Feb 112004
Authors: Elizabeth Kerrigan

Korean soprano, Eun Joo Lee, is extremely famous on the other

side of the world and is making her American debut at CSU this


This unique performance of traditional classical pieces and

Korean folk songs is scheduled to take place on Sunday in the Music

Building Recital Hall room 203.

Lee’s daughter, Min Kim, is a freshman open option major at CSU

and helped to translate during a short interview with her mother.

Kim said she is very excited and supportive of mother’s choice to

make her American debut in Fort Collins.

“I think it is such a good opportunity for her and for students

to hear her,” Kim said. “This is what she is best at.”

Lee’s daughter is not the only one excited to see her perform

this weekend.

“When we heard she was coming to the office everyone went

crazy,” said Lauren Koziel, publicity assistant for the Department

of Music, Theatre and Dance. “Everyone is really excited. She is

supposed to be amazing.”

Lee has performed over 200 times all across the world including

eight solo recitals in Germany and Korea. She has also won

international vocal competitions in Spain, Korea and Germany.

“No matter where I perform my favorite part is the connection I

make with the audience,” Lee said.

Not only does Lee sing for audiences all around the world, but

also she consistently performs for sold out crowds of hundreds of


“In December she performed in a solo recital with a sold-out

crowd of a thousand people, as well as having the entire recital on

radio, broadcast over all of Korea,” said Cynthia Vaughn, soprano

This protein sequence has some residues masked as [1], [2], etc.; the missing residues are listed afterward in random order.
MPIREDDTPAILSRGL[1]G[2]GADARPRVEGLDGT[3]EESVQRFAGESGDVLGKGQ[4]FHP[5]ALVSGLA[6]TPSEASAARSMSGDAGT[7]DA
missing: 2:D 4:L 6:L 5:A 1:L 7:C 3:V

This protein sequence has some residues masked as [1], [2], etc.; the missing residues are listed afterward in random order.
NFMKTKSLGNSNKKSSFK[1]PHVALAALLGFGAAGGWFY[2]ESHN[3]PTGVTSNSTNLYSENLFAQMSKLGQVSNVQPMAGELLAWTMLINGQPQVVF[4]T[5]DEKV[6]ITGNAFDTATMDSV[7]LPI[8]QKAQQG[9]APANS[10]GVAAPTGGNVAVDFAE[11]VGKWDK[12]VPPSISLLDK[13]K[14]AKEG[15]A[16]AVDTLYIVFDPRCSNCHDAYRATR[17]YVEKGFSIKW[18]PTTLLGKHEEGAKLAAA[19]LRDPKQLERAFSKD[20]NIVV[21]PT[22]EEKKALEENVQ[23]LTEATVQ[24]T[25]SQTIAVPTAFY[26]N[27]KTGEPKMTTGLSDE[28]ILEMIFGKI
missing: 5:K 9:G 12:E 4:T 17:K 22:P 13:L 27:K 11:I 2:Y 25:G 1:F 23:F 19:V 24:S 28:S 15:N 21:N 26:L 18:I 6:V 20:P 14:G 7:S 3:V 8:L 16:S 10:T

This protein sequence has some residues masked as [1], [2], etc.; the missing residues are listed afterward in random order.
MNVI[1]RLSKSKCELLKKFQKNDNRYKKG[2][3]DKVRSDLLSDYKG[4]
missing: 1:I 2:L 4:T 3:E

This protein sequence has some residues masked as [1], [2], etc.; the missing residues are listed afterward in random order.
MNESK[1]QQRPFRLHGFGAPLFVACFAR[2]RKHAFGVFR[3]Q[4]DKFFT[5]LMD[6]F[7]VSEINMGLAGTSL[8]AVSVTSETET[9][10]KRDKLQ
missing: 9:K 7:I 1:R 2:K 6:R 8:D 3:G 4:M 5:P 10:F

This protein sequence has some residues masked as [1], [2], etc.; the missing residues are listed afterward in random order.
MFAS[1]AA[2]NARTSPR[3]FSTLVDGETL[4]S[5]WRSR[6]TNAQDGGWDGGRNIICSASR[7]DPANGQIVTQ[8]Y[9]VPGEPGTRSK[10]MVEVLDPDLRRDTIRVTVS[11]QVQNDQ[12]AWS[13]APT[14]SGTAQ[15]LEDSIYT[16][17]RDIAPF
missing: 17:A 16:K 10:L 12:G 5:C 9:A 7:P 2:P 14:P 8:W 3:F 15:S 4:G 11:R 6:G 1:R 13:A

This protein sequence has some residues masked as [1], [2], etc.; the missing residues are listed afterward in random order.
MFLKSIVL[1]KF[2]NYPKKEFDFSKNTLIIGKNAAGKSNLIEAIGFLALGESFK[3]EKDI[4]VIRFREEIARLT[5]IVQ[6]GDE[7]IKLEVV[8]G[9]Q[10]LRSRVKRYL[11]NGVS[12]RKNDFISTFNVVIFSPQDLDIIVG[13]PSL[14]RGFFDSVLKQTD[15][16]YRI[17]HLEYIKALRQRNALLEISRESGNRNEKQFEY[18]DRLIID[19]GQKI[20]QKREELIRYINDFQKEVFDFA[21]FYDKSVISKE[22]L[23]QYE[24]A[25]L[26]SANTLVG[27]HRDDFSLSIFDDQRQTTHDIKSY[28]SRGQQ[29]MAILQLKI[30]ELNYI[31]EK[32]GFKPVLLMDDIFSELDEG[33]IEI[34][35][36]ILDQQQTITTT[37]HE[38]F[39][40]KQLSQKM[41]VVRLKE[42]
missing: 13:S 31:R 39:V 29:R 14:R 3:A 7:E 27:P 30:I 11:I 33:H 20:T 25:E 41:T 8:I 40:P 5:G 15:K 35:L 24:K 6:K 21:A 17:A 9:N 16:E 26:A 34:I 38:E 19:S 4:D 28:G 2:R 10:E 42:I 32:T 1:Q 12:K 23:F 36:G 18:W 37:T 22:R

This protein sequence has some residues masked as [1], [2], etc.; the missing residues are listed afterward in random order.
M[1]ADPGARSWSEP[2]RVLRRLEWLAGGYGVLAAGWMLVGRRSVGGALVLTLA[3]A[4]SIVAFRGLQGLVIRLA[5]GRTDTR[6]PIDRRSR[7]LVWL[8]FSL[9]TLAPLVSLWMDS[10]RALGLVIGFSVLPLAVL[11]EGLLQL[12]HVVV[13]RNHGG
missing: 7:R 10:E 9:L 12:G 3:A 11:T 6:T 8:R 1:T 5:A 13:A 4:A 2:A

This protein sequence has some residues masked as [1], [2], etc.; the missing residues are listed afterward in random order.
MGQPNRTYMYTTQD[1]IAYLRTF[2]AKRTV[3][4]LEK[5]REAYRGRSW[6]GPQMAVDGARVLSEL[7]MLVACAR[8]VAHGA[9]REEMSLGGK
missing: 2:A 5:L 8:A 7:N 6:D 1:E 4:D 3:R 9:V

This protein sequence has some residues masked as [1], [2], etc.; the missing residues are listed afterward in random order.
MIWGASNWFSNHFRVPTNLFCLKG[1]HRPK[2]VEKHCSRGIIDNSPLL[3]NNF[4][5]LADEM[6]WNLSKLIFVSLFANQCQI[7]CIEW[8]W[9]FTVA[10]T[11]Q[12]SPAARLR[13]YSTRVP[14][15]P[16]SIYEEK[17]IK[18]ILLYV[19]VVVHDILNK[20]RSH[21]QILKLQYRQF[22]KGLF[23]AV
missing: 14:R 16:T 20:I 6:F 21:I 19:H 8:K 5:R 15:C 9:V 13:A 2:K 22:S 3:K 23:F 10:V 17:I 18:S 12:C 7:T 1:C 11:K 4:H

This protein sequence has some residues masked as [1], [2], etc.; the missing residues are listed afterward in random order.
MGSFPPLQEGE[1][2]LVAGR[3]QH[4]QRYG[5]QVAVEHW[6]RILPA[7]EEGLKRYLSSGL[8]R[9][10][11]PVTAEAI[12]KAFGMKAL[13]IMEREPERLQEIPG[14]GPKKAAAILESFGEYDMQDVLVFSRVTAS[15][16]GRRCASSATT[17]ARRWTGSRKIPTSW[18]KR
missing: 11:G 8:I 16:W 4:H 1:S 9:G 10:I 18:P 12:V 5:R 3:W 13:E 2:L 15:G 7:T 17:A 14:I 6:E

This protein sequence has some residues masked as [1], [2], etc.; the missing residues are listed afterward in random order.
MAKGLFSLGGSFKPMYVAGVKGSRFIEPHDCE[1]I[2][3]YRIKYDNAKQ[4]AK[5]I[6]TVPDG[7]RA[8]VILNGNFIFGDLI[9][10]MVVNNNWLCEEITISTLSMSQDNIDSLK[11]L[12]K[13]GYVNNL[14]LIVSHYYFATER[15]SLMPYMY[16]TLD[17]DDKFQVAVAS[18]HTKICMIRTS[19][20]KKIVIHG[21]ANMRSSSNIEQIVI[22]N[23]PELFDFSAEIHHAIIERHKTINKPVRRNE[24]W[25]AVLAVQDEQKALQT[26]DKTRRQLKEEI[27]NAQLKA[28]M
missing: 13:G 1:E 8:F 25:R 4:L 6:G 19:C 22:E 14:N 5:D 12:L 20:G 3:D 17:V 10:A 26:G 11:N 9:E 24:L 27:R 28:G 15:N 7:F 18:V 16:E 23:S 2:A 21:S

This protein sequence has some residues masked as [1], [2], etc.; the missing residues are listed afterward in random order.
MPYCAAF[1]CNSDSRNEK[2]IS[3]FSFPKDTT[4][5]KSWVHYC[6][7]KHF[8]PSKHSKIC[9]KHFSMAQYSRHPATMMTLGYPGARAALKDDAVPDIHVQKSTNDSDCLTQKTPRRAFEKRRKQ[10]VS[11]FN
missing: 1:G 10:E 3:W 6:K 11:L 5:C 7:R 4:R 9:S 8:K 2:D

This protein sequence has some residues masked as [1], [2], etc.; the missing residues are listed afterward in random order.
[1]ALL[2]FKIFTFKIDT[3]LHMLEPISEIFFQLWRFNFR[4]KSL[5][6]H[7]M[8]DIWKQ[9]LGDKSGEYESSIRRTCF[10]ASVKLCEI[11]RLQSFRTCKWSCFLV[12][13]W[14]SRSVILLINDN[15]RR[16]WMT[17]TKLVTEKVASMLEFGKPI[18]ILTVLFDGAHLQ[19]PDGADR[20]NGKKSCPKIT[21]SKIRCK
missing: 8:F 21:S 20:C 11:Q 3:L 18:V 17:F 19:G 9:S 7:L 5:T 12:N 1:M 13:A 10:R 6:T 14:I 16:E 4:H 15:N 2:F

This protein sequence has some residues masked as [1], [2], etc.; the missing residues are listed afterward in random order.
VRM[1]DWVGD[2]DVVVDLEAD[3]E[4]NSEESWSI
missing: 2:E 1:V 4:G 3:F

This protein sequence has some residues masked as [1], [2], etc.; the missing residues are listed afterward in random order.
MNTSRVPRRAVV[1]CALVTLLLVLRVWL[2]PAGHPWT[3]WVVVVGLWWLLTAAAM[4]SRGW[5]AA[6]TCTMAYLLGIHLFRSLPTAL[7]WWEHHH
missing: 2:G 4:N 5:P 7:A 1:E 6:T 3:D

and professor of music at CSU.

Lee will perform an afternoon of unique song and music by

artists such as Mozart, Rossini and Schubert, as well as personally

selected, one-of-a-kind Korean folk songs.

“I am hoping that a lot of people will come,” Lee said. “I am

really hoping to have a good recital.”

Lee first planted her roots in such culturally diverse types of

music while attaining her a voice and opera degree at Yonsei

University in Korea and later went on to earn performance degrees

from National Music Colleges in Freiburg and Karlsruhe,


Because Lee has studied music most of her life and in different

parts of the world, Vaughn claims that her performance will be a

great chance for students to hear music that they normally wouldn’t

listen to.

“This is a great opportunity for students to hear a live

performance of beautiful music that is different from what they are

used to,” Vaughn said. “It is a chance to be exposed to music from

other countries by someone who is very famous in her country.”

Kim said her mother ultimately made the decision of making her

American debut at CSU last year when they came as a family to Fort

Collins because Kim was considering attending CSU.

“When we came last year my mom got a chance to talk to the music

department and give them a CD. Since then, CSU has been planning

for this recital with my mom,” Kim said.

Tickets to what promises to be a cultural awakening are $5 for

students and $10 for non-students and with Valentine’s Day on

Saturday, it is the perfect weekend to enjoy the romance of

classical and cultural music.

“We really hope to have a big turnout, especially since she sold

out her last recital of a thousand people,” Vaughn said.

Even though the CSU music hall only holds around 200 people, Lee

isn’t worried about having a smaller crowd than what she is used

to. In fact, she is particularly excited.

“I am used to performing in front of large crowds,” Lee said.

“But I think being in front of a smaller audience will give me a

better chance to connect with the crowd.”

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